Heathrow’s third runway will not be built until at least 2030, lawyers for the airport told Britain’s highest court this week.

The west London airport wants to expand its five terminal base with a new runway, which could increase flights by up to 700 a day.

The third runway was originally expected to open in 2026 – but the airport is now battling to save its expansion plans, after the Court of Appeal ruled them unlawful on environmental grounds.

Britain’s second highest court said in February that Heathrow should have taken the Paris Agreement – a 2016 international commitment to limit global temperature rises to 1.5C – into account.

This week, the airport went head to head with Friends of the Earth and environmental litigation charity Plan B in the Supreme Court, arguing that its expansion plans are compatible with climate change policy.

Lord Anderson, the lawyer for Heathrow, said Britain already has tough domestic laws to tackle global warming.

“These are achievements for which the overused term world-beating is, we submit, justified,” he told the court on Wednesday (October 7).

Mr Anderson said the Government was not obliged to consider the Paris Agreement when signing off airport expansion, and there had been ample opportunity for scrutiny.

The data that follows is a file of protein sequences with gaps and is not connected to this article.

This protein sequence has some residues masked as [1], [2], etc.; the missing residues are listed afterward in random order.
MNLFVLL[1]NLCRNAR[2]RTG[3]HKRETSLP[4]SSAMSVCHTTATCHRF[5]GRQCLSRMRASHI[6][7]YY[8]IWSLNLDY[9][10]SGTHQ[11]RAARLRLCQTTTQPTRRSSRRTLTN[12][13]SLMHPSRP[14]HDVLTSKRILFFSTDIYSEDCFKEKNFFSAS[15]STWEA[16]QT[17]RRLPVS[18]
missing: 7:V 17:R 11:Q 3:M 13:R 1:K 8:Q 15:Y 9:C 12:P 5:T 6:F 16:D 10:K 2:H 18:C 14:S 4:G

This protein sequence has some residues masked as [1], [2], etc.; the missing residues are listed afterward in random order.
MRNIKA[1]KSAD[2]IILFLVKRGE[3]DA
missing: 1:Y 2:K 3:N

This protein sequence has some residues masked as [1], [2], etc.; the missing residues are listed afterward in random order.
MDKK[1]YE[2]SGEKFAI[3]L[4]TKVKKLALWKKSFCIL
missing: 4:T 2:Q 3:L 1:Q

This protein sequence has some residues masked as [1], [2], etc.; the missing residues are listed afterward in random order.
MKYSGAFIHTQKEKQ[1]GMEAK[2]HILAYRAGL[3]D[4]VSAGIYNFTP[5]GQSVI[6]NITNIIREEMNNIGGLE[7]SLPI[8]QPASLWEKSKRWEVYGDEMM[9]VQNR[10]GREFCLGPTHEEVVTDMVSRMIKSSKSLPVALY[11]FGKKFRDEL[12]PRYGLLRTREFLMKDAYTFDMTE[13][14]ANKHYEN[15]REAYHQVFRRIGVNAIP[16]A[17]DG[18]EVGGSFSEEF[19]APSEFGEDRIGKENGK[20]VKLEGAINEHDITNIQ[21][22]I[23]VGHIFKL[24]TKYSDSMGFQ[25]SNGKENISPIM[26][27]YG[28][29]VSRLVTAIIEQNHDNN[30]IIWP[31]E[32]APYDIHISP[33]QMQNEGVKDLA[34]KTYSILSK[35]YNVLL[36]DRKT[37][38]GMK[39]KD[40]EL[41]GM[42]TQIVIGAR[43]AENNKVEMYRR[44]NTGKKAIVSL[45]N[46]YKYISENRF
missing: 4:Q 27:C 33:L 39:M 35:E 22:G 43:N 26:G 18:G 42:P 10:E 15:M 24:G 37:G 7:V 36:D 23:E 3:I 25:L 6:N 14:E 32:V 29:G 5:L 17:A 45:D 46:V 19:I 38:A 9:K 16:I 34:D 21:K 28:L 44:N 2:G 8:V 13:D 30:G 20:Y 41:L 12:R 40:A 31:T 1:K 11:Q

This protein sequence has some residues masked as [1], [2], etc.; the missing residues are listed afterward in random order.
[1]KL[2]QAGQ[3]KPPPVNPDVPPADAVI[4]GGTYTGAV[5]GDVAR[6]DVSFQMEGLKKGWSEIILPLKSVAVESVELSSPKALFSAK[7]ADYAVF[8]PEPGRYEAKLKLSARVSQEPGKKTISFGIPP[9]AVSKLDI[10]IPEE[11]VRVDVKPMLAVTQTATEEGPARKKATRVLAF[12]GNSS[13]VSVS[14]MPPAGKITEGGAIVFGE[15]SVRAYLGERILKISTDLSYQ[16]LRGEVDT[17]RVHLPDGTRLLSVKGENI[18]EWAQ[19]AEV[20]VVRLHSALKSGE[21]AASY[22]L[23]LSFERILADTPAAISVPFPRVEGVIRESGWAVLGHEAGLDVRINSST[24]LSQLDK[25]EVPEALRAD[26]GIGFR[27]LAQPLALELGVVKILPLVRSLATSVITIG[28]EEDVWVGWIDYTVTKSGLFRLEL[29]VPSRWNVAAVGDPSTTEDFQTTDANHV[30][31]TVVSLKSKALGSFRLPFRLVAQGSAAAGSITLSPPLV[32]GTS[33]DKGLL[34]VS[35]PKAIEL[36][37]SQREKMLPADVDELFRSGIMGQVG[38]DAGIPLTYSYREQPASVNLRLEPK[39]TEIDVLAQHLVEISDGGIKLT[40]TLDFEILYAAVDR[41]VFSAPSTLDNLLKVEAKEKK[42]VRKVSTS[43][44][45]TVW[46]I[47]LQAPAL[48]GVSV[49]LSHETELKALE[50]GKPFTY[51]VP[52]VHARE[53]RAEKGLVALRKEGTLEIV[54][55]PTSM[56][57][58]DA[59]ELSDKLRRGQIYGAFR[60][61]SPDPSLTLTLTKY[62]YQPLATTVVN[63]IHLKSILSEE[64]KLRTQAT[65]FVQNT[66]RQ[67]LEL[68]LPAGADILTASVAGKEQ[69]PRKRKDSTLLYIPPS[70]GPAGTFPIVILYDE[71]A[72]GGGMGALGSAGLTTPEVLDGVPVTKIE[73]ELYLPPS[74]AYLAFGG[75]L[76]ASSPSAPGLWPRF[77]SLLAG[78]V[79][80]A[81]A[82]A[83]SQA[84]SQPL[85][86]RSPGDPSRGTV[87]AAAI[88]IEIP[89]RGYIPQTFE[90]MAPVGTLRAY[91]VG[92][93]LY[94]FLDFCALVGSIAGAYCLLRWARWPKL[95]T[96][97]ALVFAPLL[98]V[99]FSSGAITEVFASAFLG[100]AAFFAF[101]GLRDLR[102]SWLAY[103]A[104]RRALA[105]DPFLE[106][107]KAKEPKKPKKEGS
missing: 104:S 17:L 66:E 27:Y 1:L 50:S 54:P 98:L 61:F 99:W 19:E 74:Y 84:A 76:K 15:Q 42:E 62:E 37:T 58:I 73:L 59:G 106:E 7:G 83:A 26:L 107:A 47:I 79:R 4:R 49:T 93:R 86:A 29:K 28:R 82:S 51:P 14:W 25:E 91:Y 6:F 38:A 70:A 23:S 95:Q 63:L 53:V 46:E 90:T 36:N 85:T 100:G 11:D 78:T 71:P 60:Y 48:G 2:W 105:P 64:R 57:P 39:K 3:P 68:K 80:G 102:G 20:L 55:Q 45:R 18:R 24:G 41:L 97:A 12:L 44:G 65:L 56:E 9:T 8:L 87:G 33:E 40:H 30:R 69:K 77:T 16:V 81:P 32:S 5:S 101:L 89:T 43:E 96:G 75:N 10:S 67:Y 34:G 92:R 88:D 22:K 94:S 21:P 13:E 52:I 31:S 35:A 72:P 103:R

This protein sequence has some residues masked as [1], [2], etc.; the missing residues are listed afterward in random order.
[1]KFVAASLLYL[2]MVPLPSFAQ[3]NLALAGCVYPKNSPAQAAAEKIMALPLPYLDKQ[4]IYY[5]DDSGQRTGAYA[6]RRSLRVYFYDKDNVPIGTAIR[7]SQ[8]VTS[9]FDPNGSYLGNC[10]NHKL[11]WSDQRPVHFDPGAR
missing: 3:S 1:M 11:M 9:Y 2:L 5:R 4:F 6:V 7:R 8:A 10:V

“This is not some capricious decision by a minister but a long term policy debated in parliament,” he argued.

MPs voted 415-119 for a third runway at Heathrow in June 2018. Prime Minister Boris Johnson – then Foreign Secretary – was in Afghanistan at the time.

Mr Johnson had refused to quit the Government to vote against the plans, despite previously promising to lie in front of bulldozers to stop airport expansion in his Hillingdon constituency.

But Heathrow has now admitted that even in a best case scenario the third runway will not open until 2030.

As well as the ongoing legal battle, Heathrow, like other airports, has been hammered by Covid-19 – with with passengers down 90 per cent at the peak of the virus.

“Even if everything went smoothly from this point on, [the third runway] could not open until 2030 at the earliest,” Mr Anderson told the court.

But climate change groups argue that the expansion plans should not be allowed at all, and the Court of Appeal was right to rule them unlawful.

David Wolfe, lawyer for Friends of the Earth, said it was “absolutely obvious” that ignoring the Paris Agreement would be “irrational”.

“There was emerging thinking within Government that could have altered that conclusion, and might have made a difference to the Airports National Policy Statement designation decision [which backed the third runway].”

But Mr Anderson said ministers were not obliged to take into account new ideas “the moment civil servants start thinking” as this would be “a recipe for chaotic government”.

The two day virtual hearing has now concluded, and a ruling from the court is expected in January.